16 Maynard Jackson High School in Edgewood. He is also a mentor for Emory's freshman step team (BAM), after serving as a team captain for a year. NATHANIEL MEYERSOHN is a senior at Emory from New York City. He is a history major with a focus on the civil rights movement and the South. Meyersohn, Undergraduate Humanities Honors Fellow at the Bill and Carol Fox Center for Humanistic Inquiry at Emory, is writing a senior honors thesis on the career of former Georgia Congressman Charles L. Weltner. JAY NEAL is a former representative in the Georgia State House of Representatives. While serving in the Georgia House, he was vice-chair of the Public Safety Committee and Chairman of the House Committee on State Institutions and Property. The State Institutions and Property Committee handles a number of areas of legislation including Corrections. Representative Neal co-sponsored HB 1176, a bill that significantly reformed Georgia's criminal justice system. Neal was recently appointed Executive Director of Georgia's Office of Transition, Support, and Reentry by Governor Nathan Deal. BILL NIGUT has enjoyed a career as a journalist spanning more than 30 years. He spent 20 years as the national and state political reporter for WSB-TV, Atlanta, where he covered the White House and Capitol Hill, five presidential campaigns, and 19 sessions of the Georgia General Assembly. In 2003, Nigut left the news business to become the start-up CEO of the Metro Atlanta Arts ill1d Culture Coalition, a unique public-private partnership dedicated to making arts and culture an integral part of the metro area's long-range economic plan. Nigut also served as the Southeast Regional Director of the Anti-Defamation League, one of the nation's premiere civil and human rights organizations before returning to broadcasting in his role as Senior Executive Producer at Georgia Public Broadcasting. DON PLUMMER spent most ono years working in journalism. He studied journalism at Georgia State University where he was an editor ofthe student newspaper, The Signal. Over the decades he has written medical, political, crime and business articles, beginning at the Marietta Daily Journal where many of his later colleagues at The Atlanta Journal-Constitution and at CNN also began their reporting careers. Don was one of the early adherents of web-based journalism, writing breaking news for AJC.com. Since then he has become a recognized expert in new media such as twitter, facebook, LinlcedIn and other social media. From 2007 until 20 II, Don provided information to the public at the Superior Court of Fulton County where he increased access to the court by creating social media sites where court users could more easily access information. Don now consults on communications projects for a variety of clients in the legal and nonprofit areas, including The Episcopal Diocese of Atlanta. -10-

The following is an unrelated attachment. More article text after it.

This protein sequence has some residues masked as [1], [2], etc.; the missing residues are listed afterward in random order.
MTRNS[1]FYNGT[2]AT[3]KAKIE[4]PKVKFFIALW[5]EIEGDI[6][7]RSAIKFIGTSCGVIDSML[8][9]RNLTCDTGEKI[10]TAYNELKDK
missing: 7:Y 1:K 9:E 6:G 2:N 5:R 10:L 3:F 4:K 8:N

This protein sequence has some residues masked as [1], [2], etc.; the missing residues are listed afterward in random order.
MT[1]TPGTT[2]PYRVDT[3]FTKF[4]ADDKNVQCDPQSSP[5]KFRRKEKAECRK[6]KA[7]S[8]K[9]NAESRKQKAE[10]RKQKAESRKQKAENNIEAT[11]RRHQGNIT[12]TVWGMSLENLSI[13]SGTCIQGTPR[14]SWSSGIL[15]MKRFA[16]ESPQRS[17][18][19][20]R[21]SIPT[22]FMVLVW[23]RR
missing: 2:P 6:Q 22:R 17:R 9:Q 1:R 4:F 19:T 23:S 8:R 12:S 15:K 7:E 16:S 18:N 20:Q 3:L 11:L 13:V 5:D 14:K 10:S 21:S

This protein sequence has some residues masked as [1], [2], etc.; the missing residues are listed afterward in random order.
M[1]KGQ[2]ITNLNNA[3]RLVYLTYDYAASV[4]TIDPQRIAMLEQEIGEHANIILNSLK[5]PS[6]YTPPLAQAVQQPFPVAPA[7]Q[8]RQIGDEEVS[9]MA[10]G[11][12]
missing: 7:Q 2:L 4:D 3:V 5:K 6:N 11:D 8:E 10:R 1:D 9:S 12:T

17 JONATHAN RINGEL has been the managing editor of the Daily Report since From 1995 until 2005, he covered a host of beats for the newspaper and its affiliate in Washington, including the U.S. Supreme Court during Bush v. Gore. Jonathan received a B.A. in history and a B.S. in economics from the University of Pennsylvania and an M.B.A. from Emory University. STEFAN E. RITTER is a Senior Assistant Attorney General with the Georgia Department of Law and the principal contact for its Open Government Mediation Program. In 1997, the Attorney General pressed for legislation to amend Georgia's Open Meetings and Open Records acts to give the Department of Law the ability to help citizens and government agencies resolve their disputes without resorting to litigation. After the legislation was passed, the office moved to create an informal mediation program to help Georgia's citizens with questions or concerns about local government's decisions to close meetings to the public or governmental responses to Open Records requests. AMBER A. ROBINSON is a Senior Assistant City Attorney in the City of Atlanta's Department of Law. She provides legal advice to the City regarding Public Safety, Labor Relations and Regulatory Issues, and is counsel to the Atlanta Police Department, the Atlanta fire Rescue Department, the City of Atlanta Department of Corrections, and the City of Atlanta's Judicial Agencies. Amber also provides legal advice to the Atlanta City Council's Public Safety and Legal Administration Committee, and the Department of Finance's Office of Revenue regarding non-tax revenue issues. As a member of the Department of Law's Litigation Practice Group, Amber serves as lead counsel in matters challenging the constitutionality of official City actions and policies related to the exercise of the City's police power, and labor relations matters. A native of the Atlanta Area, Amber is a graduate of the Georgia Institute of Technology and the Georgia State University College of Law. VALEIUE CONDIT ROGERS, M.S.W., is a school social worker for the Fulton County School System where she has proudly served the children of Fulton County lor 12 years. Rogers earned her undergraduate degree in Social Work from the University of Tennessee, Knoxville in 1999 and her master's degree in Social Work from Georgia State University in During her year between college and graduate school, Ms. Rogers completed a year of service through AmeriCorps with the Atlanta Public School System. After graduate school, Ms. Rogers worked as the Truancy Intervention Project Coordinator for the Fulton County Juvenile Court, before transitioning to her current position with the school system. Ms. Rogers has served as a school social worker with elementary, middle and high schools in fulton County and she is currently assigned full time to Roswell High School in North Fulton. Ms. Rogers and her husband live in Sandy Springs. BENJAMIN ROWLAND has worked in production for 17 years. He got his start as a director of a children's television show. Later he worked as a producer and editor for a national series for NBC Sports for eight seasons. In 2012, Ben founded Yonder Blue Films, a production company based near Atlanta. Yonder Blue has produced and provided services on all sorts of projects, -11-